NEW YORK — The United States and Europe are trying to stop Iran, the world's third-biggest oil exporter, from selling crude. Iran's response is to threaten to disrupt shipments from the entire Middle East.
Yet oil prices have hardly budged. They're at $98.95, up just 12 cents since the start of year.
Just a year ago, uprisings in far less important oil-producing countries such as Egypt and Libya sent oil and gasoline prices to their highest levels in three years and prompted Western nations to release millions of barrels of oil from emergency supplies.
The reason for such calm this year: No oil has been blocked, and there's a good chance none will be.
The United States and Europe want to deprive Iran of the oil income it needs to run its government and, most importantly, fund what the West believes is an effort to build a nuclear weapon. Last year, Iran generated $100 billion in revenue from oil, up from $20 billion a decade ago, according to IHS CERA, an energy consulting firm.
The European Union announced Monday it would ban the import of Iranian crude starting in July. The United States already doesn't buy Iranian oil, but last month it placed sanctions on Iran's banks to make it harder for that nation to sell crude. The United States, however, has delayed implementing those sanctions for at least six months because it is worried about sending oil prices higher.
Iran, in retaliation, has threatened to block the Strait of Hormuz, a narrow Persian Gulf waterway through which one-fifth of the world's oil passes. If that were to happen, experts say oil prices could soar toward $200 per barrel.
Here are key questions and answers about what the European ban on Iranian oil could mean for energy markets.
What is Iran's role in the world oil market?
Iran exports 2.5 million barrels of oil per day, about 3 percent of world supplies. About 500,000 barrels go to Europe and most of the rest goes to China, India, Japan and South Korea. These Asian customers do not plan to stop buying Iranian oil.
Iranian fields produce a type of oil known as heavy, sour crude. This is a common type of crude that contains more sulfur than so-called light, sweet crude. Heavy crudes are harder and more expensive to refine into valuable fuels such as gasoline and therefore generally command a lower price.
With all the saber rattling, why aren't oil prices soaring?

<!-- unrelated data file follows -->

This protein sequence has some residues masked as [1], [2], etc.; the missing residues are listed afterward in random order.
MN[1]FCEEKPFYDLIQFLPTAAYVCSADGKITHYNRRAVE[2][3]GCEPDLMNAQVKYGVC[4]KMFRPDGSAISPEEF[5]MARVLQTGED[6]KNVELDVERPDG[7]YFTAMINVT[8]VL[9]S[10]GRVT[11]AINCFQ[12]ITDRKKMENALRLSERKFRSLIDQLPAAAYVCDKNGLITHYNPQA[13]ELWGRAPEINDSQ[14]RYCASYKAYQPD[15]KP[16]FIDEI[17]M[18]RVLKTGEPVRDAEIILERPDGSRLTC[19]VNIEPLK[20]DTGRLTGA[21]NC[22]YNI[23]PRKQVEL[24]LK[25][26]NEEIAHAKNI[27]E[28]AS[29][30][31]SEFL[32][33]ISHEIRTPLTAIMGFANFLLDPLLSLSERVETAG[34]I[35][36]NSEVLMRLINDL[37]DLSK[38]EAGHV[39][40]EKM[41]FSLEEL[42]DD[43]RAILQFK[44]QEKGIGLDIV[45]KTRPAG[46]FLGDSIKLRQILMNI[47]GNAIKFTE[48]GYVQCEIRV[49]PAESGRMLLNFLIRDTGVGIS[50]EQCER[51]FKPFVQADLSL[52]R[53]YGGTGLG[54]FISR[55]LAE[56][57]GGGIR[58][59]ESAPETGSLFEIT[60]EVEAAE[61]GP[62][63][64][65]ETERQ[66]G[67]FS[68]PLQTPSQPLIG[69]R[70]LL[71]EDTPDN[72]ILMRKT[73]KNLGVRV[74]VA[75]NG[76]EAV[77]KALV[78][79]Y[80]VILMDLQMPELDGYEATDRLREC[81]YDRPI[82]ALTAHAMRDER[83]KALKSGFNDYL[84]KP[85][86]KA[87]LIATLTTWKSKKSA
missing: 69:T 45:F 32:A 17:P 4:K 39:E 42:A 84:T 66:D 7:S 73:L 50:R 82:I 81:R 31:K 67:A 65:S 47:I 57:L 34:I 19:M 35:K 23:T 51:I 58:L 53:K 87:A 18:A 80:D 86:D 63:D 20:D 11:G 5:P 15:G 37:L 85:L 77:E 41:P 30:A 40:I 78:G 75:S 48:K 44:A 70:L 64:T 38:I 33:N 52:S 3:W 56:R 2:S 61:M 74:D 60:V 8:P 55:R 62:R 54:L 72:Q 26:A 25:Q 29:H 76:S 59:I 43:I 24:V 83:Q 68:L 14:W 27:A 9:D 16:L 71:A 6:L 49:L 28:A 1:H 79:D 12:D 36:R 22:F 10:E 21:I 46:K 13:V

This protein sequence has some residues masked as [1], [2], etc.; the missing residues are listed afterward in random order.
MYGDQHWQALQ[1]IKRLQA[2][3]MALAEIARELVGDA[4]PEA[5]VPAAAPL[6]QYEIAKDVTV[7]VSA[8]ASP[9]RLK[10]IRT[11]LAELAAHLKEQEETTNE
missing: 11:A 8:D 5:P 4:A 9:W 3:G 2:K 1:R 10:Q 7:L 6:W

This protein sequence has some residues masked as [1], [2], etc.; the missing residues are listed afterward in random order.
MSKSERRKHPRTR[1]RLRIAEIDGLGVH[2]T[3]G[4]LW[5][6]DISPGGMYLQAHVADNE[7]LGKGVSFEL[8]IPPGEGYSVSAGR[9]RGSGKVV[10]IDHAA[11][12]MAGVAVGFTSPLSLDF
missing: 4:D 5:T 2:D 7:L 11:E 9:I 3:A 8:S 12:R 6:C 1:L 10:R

Because oil will likely keep flowing. Asian countries, already Iran's biggest customers, aren't joining the Europeans in banning Iranian crude. Also, the European embargo doesn't start until July, so markets will likely have time to adjust. As Europe turns away from Iran to other markets, though, it could push up prices for certain types of global crudes.
And the brinkmanship between Iran and the West may already be having some effect on prices, analysts say. "It could already be baked into the price (of oil)," says, Michael Levi, director of the Program on Energy Security and Climate Change at the Council on Foreign Relations.
Will the embargo hurt or help Iran?
If Iran can no longer sell to Europe, it will have to find other buyers. That won't likely be difficult, especially given Asia's rising demand for oil. But Asian nations may be able to negotiate a discount for Iranian oil. "In the oil market, a little discount goes a long way," says Bhushan Bahree, a Middle East oil expert at IHS CERA. On the other hand, if global oil prices rise and Iran can sell its oil for somewhat higher prices, Iran's oil revenue will grow.
If Iranian oil is prevented from getting to market, will other nations be able to make up the difference?
Eventually, yes. The United States is pressuring other Middle East and African nations to increase production to help keep Europe and the world well-supplied as the embargo slowly takes effect. Saudi Arabia says it could increase its supplies to make up for any lost Iranian crude. Iran's relatively heavy crude is easier to replace than the Libyan light, sweet crude that was cut off during last year's uprising.
Still, an increase in production from other nations would leave little wiggle room for those countries to increase supplies further if needed. The oil market gets nervous, and sends prices higher, if it thinks producing nations don't have capacity to pump more oil to make up a supply interruption.